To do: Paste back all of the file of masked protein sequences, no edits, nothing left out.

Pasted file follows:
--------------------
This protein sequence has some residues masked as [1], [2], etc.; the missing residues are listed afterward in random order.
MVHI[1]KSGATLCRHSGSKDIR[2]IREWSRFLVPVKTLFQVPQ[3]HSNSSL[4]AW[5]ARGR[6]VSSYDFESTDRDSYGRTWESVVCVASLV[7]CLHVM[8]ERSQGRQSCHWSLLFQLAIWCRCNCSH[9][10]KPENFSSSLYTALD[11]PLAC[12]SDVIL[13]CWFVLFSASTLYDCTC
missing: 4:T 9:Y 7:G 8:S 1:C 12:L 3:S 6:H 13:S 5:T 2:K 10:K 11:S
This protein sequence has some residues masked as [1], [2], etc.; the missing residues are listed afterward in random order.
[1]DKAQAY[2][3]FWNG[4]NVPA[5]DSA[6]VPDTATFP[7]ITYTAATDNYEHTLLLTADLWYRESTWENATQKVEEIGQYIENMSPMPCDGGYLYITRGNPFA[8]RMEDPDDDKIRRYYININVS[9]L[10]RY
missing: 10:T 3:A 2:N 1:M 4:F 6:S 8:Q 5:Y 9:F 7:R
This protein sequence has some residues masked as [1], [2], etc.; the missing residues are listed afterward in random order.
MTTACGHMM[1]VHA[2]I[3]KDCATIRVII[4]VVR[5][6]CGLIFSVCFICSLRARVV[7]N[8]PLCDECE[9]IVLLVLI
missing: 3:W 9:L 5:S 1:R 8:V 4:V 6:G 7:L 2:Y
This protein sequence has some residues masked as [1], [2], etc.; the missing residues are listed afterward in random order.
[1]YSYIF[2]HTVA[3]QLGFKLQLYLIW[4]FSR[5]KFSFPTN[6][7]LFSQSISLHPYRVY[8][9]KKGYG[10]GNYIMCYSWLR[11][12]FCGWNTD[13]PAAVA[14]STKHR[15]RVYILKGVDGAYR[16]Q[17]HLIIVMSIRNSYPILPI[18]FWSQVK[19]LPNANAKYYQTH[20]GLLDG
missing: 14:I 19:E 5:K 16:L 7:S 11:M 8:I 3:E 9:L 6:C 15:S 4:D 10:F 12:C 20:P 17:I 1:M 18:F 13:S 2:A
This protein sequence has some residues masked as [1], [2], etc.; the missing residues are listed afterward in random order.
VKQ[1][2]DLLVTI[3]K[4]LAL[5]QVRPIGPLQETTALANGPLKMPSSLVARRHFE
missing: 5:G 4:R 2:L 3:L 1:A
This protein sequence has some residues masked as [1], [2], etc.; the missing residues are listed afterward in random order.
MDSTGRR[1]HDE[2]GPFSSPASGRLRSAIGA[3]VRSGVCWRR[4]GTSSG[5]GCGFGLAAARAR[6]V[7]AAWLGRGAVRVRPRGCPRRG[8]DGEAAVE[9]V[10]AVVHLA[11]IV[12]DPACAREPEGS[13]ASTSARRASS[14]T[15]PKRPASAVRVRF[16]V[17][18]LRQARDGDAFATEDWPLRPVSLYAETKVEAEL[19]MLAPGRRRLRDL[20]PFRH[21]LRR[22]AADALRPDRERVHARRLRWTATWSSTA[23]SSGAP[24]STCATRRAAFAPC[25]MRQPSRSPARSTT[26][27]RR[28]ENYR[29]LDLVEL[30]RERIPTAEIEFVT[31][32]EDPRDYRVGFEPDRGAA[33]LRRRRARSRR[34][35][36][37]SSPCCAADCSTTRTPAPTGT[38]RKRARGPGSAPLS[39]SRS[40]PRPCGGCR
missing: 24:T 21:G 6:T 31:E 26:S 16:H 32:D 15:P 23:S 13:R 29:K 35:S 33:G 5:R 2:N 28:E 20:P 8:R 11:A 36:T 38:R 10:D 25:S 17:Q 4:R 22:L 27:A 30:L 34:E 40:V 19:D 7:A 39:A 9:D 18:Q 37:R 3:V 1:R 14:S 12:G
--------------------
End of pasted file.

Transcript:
This protein sequence has some residues masked as [1], [2], etc.; the missing residues are listed afterward in random order.
MVHI[1]KSGATLCRHSGSKDIR[2]IREWSRFLVPVKTLFQVPQ[3]HSNSSL[4]AW[5]ARGR[6]VSSYDFESTDRDSYGRTWESVVCVASLV[7]CLHVM[8]ERSQGRQSCHWSLLFQLAIWCRCNCSH[9][10]KPENFSSSLYTALD[11]PLAC[12]SDVIL[13]CWFVLFSASTLYDCTC
missing: 4:T 9:Y 7:G 8:S 1:C 12:L 3:S 6:H 13:S 5:T 2:K 10:K 11:S
This protein sequence has some residues masked as [1], [2], etc.; the missing residues are listed afterward in random order.
[1]DKAQAY[2][3]FWNG[4]NVPA[5]DSA[6]VPDTATFP[7]ITYTAATDNYEHTLLLTADLWYRESTWENATQKVEEIGQYIENMSPMPCDGGYLYITRGNPFA[8]RMEDPDDDKIRRYYININVS[9]L[10]RY
missing: 10:T 3:A 2:N 1:M 4:F 6:S 8:Q 5:Y 9:F 7:R
This protein sequence has some residues masked as [1], [2], etc.; the missing residues are listed afterward in random order.
MTTACGHMM[1]VHA[2]I[3]KDCATIRVII[4]VVR[5][6]CGLIFSVCFICSLRARVV[7]N[8]PLCDECE[9]IVLLVLI
missing: 3:W 9:L 5:S 1:R 8:V 4:V 6:G 7:L 2:Y
This protein sequence has some residues masked as [1], [2], etc.; the missing residues are listed afterward in random order.
[1]YSYIF[2]HTVA[3]QLGFKLQLYLIW[4]FSR[5]KFSFPTN[6][7]LFSQSISLHPYRVY[8][9]KKGYG[10]GNYIMCYSWLR[11][12]FCGWNTD[13]PAAVA[14]STKHR[15]RVYILKGVDGAYR[16]Q[17]HLIIVMSIRNSYPILPI[18]FWSQVK[19]LPNANAKYYQTH[20]GLLDG
missing: 14:I 19:E 5:K 16:L 7:S 11:M 8:I 3:E 9:L 6:C 15:S 4:D 10:F 12:C 20:P 17:I 1:M 18:F 13:S 2:A
This protein sequence has some residues masked as [1], [2], etc.; the missing residues are listed afterward in random order.
VKQ[1][2]DLLVTI[3]K[4]LAL[5]QVRPIGPLQETTALANGPLKMPSSLVARRHFE
missing: 5:G 4:R 2:L 3:L 1:A
This protein sequence has some residues masked as [1], [2], etc.; the missing residues are listed afterward in random order.
MDSTGRR[1]HDE[2]GPFSSPASGRLRSAIGA[3]VRSGVCWRR[4]GTSSG[5]GCGFGLAAARAR[6]V[7]AAWLGRGAVRVRPRGCPRRG[8]DGEAAVE[9]V[10]AVVHLA[11]IV[12]DPACAREPEGS[13]ASTSARRASS[14]T[15]PKRPASAVRVRF[16]V[17][18]LRQARDGDAFATEDWPLRPVSLYAETKVEAEL[19]MLAPGRRRLRDL[20]PFRH[21]LRR[22]AADALRPDRERVHARRLRWTATWSSTA[23]SSGAP[24]STCATRRAAFAPC[25]MRQPSRSPARSTT[26][27]RR[28]ENYR[29]LDLVEL[30]RERIPTAEIEFVT[31][32]EDPRDYRVGFEPDRGAA[33]LRRRRARSRR[34][35][36][37]SSPCCAADCSTTRTPAPTGT[38]RKRARGPGSAPLS[39]SRS[40]PRPCGGCR
missing: 24:T 21:G 6:T 31:E 26:S 16:H 32:D 15:P 23:S 13:R 29:K 35:S 33:G 5:R 2:N 28:E 20:P 8:R 11:A 36:T 38:R 10:D 25:S 17:Q 4:R 22:L 27:A 30:L 34:E 40:V 19:D 7:A 39:A 9:D 18:Q 37:R 3:V 1:R 14:S 12:G